What You Need to Know About Monkeypox
Person to Person
Monkeypox also can be spread from person to person, although it is much less infectious than smallpox. The virus is thought to be transmitted by respiratory droplets during direct and prolonged face-to-face contact. In addition, it is possible that monkeypox can be spread by direct contact with body fluids of an infected person or with virus-contaminated objects, such as bedding or clothing.
When a person becomes infected with the virus that causes monkeypox, the virus begins to multiply within the body. After 7 to 17 days, symptoms can begin. This period between the transmission of monkeypox and the start of symptoms is the "monkeypox incubation period."
In humans, symptoms are similar to smallpox symptoms, only milder. Monkeypox symptoms begin with:
- Muscle aches
- Swollen lymph nodes
- A general feeling of discomfort
Within 1 to 3 days (sometimes longer) after the appearance of fever, the patient develops a papular rash (raised bumps), often first on the face but sometimes initially on other parts of the body. The lesions usually develop through several stages before crusting and falling off.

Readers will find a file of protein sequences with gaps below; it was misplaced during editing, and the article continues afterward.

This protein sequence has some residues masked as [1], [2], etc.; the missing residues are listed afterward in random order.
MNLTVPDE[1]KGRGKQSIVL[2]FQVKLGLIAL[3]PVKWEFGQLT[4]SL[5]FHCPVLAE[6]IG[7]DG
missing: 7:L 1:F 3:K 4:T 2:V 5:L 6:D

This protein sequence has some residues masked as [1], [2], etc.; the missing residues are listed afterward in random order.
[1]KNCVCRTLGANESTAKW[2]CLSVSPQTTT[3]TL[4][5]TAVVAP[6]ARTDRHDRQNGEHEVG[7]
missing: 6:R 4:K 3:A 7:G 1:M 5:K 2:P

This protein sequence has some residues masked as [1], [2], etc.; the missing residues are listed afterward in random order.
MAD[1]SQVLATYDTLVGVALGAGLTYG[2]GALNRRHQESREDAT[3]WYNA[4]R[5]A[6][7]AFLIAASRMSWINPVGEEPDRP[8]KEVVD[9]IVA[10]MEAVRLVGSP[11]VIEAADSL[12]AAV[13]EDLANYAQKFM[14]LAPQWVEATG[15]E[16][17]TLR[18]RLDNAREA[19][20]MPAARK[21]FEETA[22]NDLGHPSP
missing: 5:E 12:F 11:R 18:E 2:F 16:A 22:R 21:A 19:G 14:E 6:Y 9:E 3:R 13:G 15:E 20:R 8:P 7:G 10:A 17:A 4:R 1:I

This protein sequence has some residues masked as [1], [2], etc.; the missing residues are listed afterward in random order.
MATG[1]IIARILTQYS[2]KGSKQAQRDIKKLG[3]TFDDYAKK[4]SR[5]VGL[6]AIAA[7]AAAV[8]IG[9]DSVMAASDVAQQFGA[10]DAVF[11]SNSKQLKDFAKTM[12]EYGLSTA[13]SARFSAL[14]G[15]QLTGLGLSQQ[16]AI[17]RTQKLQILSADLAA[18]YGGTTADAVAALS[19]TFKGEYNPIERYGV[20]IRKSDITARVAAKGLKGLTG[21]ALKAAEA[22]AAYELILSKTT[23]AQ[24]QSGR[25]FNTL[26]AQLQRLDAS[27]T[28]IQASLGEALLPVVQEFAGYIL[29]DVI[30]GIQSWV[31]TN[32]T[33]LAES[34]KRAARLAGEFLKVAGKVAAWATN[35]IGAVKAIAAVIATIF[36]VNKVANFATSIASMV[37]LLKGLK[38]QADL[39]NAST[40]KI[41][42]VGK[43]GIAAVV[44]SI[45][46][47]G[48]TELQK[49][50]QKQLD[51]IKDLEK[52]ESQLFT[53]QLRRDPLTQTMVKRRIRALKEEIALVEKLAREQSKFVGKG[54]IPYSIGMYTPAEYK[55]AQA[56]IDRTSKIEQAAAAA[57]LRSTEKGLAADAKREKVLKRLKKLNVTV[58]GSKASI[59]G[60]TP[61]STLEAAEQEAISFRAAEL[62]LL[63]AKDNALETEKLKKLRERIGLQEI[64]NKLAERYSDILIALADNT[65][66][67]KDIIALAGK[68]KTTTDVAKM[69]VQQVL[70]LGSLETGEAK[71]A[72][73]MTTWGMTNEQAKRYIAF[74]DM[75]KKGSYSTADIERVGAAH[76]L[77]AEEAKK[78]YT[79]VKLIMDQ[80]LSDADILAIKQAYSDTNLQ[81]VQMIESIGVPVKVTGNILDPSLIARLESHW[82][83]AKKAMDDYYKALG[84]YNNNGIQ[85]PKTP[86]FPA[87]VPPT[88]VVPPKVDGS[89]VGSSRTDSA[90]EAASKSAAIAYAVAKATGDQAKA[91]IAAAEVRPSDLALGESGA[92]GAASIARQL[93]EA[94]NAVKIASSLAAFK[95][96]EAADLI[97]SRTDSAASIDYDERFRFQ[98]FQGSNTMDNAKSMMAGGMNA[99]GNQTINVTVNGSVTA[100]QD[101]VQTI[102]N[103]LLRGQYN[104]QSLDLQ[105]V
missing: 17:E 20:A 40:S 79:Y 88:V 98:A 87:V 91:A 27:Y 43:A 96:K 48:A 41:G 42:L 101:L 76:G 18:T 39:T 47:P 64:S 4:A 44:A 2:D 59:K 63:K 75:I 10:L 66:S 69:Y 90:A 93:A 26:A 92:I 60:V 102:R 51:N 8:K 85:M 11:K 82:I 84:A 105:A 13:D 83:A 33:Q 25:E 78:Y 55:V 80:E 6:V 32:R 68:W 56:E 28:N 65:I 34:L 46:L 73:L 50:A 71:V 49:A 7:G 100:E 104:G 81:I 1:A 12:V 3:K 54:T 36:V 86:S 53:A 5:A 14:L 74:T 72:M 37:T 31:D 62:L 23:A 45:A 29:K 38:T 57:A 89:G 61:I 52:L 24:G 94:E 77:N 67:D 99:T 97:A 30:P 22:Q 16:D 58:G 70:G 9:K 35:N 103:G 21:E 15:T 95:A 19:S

The illness typically lasts for 2 to 4 weeks.
In order to make a diagnosis, the doctor will ask a number of questions (medical history) and perform a physical exam to look for signs and symptoms of monkeypox.
If there is a moderate or high suspicion of monkeypox, the doctor may order certain lab tests and refer the person to a dermatologist or infectious disease doctor.
Before a diagnosis of monkeypox is made, the doctor will consider other illnesses that share common symptoms with monkeypox, including:
- Herpes zoster (Shingles)
- Contact dermatitis
- Erythema multiforme
- Adverse reaction to medications
- Hand, foot, and mouth disease
- Molluscum contagiousum.
(Click Diagnosis of Monkeypox for more information.)